CHICAGO — Recently released video contradicts the official accounts given by two Chicago police officers about the 2014 officer-involved shooting death of 19-year-old Roshad McIntosh.
After viewing said footage, both officers changed their stories.
Chicago’s new Civilian Office of Police Accountability (“COPA”) re-opened an earlier investigation into McIntosh’s death after being urged to do so by his family this summer. The circumstances surrounding the shooting were initially reviewed by the now-defunct Independent Police Review Authority (“IPRA”)–infamous in Chicago for allegations of incompetence and allegedly whitewashing police misconduct.
McIntosh died after police shot him as he ran away from them. Multiple officers had been responding to investigate an anonymous tip about the presence of guns in McIntosh’s West Side neighborhood of North Lawndale.
Roughly six hours after McIntosh’s death, Officer Saharat Sampim told IPRA investigators he was standing in a vacant lot next to the house where McIntosh was killed when he heard shots fired. According to his initial testimony, Sampim claimed to be 15-20 feet away from McIntosh and said he saw the teenager with his arms extended and a gun in his hand–immediately before being shot by Officer Robert Slechter.
As it turns out, Sampim never actually saw the incident from that angle. CPD surveillance footage shows Sampim in front of and off to the side of the house–as noted in a recently unsealed deposition obtained by the Chicago Tribune. Sampim, however, still claims to have seen McIntosh toting a pistol.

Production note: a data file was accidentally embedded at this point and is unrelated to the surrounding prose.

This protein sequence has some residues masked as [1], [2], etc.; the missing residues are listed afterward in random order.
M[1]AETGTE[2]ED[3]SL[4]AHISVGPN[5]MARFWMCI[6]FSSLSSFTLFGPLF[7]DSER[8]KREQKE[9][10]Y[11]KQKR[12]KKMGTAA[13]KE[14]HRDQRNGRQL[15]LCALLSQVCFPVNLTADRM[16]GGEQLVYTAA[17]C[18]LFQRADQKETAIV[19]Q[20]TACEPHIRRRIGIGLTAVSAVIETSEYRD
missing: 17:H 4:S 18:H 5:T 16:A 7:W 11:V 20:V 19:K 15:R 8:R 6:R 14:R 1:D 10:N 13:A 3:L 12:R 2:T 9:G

And now, another CPD officer changed his story, too.
Sergeant Nicola Zodo was the commanding officer at the scene of McIntosh’s death. Zodo told detectives on the night of McIntosh’s slaying–and, later, IPRA investigators–that he was in his squad car in an alley behind the house when the first shots were fired. This, Zodo claimed, prompted him to rush to the back porch where he allegedly saw McIntosh holding a gun.
The same surveillance footage that disproved Sampim’s original yarn contradicted Zodo’s story as well.
In actuality, Zodo was parked in front of the house when the shots rang out–meaning it would have taken him quite a bit longer to reach the back porch than his original–admittedly false–story indicated.
According to the Chicago Tribune‘s Dan Hinkel, the officers’ altered accounts are likely to sow doubt about the official narrative offered to the public by the Chicago Police Department (“CPD”) after McIntosh was killed.
McIntosh’s family has filed a federal lawsuit against the CPD and City of Chicago. The latest revelations are likely to be a boon to their ongoing legal action–and also likely to feed perceptions that the CPD operates on the basis of the thin blue line.
[image via shutterstock; video courtesy Civilian Office of Police Accountability]